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Title: Essays in trade and economic geography
Author: Mukim, Megha
ISNI:       0000 0004 2714 2770
Awarding Body: London School of Economics and Political Science (LSE)
Current Institution: London School of Economics and Political Science (University of London)
Date of Award: 2011
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This thesis tests the predictions of theoretical models of trade and economic geography using micro-data from India. As part of a large, poor and rapidly developing country, Indian households receive a disproportionate share of attention from development economists. However, there remain large gaps in the understanding of its other microentities – firms. In Chapter 1, I use detailed panel-level data on 8,253 manufacturing firms from 1990 to 2008 and demonstrate how firms that export differ from their counterparts who cater to the domestic market. After identifying the extent to which the act of exporting drives these differences, I provide evidence that Indian exporters performed better than nonexporters at the outset, and that exporting positively impacts further productivity increases. In Chapters 2, 3 and 4, I focus on how economic activity in India organises itself along economic geography factors. Chapter 2 studies firms in the Indian informal sector, who have largely escaped close scrutiny before. Using data from national sample surveys on over 4 million manufacturing and services enterprises, I find that firms choose to locate in particular districts across the country. I show that existing agglomeration within these locations, such as that of intermediate buyers and suppliers, is driving the location decisions of new firms. In Chapter 3, using previously inaccessible data on inward FDI, I find that foreign investors also show evidence of clustering and that existing agglomeration and the business environment jointly drive this behaviour. In Chapter 4, I collect data from the Indian Patent Office and my analysis concludes that regional innovation is largely a function of public research and development and economic clustering. In summary, this thesis uses new data and robust methodological approaches to provide important economic insights into the workings of firms in India and the factors affecting their productivity and their location decisions.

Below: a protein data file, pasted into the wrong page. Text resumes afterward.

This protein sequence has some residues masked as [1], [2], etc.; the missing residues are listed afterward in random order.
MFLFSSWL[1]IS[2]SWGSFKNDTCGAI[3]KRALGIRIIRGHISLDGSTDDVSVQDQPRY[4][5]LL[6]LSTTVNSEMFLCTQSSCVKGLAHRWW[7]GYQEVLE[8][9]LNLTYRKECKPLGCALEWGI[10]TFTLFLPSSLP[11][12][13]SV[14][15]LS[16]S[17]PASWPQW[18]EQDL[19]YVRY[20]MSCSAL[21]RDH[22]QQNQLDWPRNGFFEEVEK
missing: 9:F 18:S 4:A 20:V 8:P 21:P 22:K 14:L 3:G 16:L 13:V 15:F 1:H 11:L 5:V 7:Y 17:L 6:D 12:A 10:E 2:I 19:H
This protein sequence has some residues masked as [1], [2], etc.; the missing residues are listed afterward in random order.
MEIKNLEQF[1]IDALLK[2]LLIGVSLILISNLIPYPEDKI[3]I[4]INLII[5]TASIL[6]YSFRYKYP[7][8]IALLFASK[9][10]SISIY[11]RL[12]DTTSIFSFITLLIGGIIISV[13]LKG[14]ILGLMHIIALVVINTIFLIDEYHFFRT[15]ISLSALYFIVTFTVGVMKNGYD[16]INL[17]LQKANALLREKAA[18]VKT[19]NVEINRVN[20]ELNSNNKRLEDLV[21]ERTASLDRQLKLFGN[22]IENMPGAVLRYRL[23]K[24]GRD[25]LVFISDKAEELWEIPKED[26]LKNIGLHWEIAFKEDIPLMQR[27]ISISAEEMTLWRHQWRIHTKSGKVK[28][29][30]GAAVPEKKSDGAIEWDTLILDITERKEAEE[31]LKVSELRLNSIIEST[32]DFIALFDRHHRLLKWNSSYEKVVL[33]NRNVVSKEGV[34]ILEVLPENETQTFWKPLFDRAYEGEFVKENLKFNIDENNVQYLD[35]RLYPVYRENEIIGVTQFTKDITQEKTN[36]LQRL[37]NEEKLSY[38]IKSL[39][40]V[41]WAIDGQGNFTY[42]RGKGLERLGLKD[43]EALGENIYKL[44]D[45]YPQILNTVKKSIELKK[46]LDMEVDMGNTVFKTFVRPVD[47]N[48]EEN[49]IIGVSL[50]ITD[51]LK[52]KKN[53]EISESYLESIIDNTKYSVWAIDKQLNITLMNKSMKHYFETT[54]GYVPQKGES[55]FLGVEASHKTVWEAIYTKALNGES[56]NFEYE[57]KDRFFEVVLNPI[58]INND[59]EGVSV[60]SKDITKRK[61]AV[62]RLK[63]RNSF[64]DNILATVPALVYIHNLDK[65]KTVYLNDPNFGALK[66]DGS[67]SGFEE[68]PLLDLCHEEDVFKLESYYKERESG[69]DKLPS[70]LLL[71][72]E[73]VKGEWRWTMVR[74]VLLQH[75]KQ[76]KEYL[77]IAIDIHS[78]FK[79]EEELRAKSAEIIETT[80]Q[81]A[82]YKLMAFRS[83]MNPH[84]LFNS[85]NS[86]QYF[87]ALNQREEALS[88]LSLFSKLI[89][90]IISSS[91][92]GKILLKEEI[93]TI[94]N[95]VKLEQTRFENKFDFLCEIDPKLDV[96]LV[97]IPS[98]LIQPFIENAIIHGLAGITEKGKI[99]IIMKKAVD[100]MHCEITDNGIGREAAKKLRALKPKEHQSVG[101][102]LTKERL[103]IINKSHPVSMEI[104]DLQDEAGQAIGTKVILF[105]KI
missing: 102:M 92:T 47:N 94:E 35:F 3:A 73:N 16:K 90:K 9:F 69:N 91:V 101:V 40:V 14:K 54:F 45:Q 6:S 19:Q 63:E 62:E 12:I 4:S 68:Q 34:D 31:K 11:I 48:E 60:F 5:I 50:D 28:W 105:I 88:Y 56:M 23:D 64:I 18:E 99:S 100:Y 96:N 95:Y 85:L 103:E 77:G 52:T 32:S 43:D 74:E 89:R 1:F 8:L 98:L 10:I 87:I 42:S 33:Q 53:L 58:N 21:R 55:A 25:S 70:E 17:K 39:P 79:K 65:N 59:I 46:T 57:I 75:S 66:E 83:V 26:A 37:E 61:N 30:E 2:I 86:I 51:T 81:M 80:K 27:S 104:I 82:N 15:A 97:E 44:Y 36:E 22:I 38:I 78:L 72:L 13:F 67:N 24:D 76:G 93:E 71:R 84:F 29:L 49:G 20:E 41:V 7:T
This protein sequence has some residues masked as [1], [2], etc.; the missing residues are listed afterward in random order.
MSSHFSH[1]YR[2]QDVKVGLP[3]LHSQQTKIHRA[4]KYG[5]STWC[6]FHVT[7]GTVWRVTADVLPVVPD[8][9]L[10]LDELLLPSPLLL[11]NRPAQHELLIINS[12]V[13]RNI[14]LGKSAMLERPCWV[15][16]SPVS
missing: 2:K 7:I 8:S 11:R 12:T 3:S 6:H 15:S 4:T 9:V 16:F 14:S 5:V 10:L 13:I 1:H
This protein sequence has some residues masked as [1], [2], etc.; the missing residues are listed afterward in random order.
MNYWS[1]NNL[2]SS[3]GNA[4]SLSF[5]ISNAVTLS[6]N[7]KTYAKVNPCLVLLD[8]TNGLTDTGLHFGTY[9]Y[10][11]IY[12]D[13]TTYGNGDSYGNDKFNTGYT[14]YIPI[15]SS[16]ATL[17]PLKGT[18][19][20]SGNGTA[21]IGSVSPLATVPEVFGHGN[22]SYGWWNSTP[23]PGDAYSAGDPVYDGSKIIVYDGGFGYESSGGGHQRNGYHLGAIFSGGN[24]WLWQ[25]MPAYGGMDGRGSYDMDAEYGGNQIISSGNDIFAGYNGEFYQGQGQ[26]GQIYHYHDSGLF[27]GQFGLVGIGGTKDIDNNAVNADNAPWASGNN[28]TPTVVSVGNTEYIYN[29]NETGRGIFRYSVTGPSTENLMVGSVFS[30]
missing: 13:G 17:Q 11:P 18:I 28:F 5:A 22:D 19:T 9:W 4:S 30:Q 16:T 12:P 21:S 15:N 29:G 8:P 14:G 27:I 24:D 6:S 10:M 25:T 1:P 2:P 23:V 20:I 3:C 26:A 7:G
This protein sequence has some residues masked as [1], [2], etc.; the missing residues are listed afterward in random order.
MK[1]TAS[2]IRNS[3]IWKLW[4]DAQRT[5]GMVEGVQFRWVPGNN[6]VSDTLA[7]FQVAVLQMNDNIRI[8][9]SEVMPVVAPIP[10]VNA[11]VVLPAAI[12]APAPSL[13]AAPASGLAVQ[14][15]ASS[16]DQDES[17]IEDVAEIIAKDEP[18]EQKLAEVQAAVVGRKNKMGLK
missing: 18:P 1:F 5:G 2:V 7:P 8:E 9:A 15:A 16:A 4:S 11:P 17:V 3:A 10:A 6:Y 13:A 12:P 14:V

Supervisor: Not available Sponsor: Not available
Qualification Name: Thesis (Ph.D.) Qualification Level: Doctoral
EThOS ID:  DOI: Not available
Keywords: HF Commerce ; HN Social history and conditions. Social problems. Social reform